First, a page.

Barrister Catherine Casserley says clubs that do not adapt to the needs of their disabled fans could be breaking the law.
"One of the things that courts will do to establish what adjustments it is reasonable to make is to look at what other guidance is around," said Casserley.
"If that says that clubs should have a certain number of wheelchair spaces and they don't have that - and they don't really have any rationale for not having that - then the court might well decide that they breach the Equality Act."
Access to tickets is another issue facing disabled fans.
Several clubs in the league have different ticket policies for disabled supporters, with restrictions that do not apply to non-disabled fans.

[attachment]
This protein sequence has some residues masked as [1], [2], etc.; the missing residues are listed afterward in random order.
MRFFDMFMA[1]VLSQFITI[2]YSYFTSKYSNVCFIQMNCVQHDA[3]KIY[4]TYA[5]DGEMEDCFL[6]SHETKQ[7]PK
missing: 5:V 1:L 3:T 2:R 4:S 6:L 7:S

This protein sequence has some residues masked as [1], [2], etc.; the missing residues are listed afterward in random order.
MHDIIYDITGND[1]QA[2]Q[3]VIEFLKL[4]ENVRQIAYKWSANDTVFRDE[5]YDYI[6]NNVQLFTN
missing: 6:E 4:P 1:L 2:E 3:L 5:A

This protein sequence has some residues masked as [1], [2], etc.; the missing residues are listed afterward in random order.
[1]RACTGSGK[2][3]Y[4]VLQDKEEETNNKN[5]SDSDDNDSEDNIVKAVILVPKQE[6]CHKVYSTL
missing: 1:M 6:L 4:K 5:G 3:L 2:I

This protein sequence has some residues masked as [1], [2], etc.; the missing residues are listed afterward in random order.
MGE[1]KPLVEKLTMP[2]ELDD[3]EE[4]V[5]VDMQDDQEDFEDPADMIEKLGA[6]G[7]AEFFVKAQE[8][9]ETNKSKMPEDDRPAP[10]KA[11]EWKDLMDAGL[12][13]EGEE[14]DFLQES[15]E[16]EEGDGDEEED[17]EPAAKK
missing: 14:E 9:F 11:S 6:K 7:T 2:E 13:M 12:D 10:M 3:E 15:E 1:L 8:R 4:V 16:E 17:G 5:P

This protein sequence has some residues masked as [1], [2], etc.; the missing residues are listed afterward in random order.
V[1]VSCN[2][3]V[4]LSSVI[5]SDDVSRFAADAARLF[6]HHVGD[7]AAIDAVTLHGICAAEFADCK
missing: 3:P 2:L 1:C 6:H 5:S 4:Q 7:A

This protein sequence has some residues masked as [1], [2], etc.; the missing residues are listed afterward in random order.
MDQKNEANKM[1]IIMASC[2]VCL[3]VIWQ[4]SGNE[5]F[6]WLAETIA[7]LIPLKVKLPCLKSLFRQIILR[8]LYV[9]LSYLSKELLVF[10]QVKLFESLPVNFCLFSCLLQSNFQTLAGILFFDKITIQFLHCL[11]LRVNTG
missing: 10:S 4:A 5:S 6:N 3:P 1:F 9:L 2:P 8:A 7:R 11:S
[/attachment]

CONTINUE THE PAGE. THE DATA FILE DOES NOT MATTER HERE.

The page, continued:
Casserley, an expert in discrimination law, says the majority of the football-related cases she has worked on involve ticket policies, but that fans are often reluctant to take action.
"I think football clubs are in a privileged position in that they probably rely on the loyalty of their supporters in not bringing claims," she said.
"I have to say that the people that I've seen really have come to me at the end of their tether because they really don't want to bring claims against their clubs but they want the same experience as non-disabled fans. Why shouldn't they have that?"
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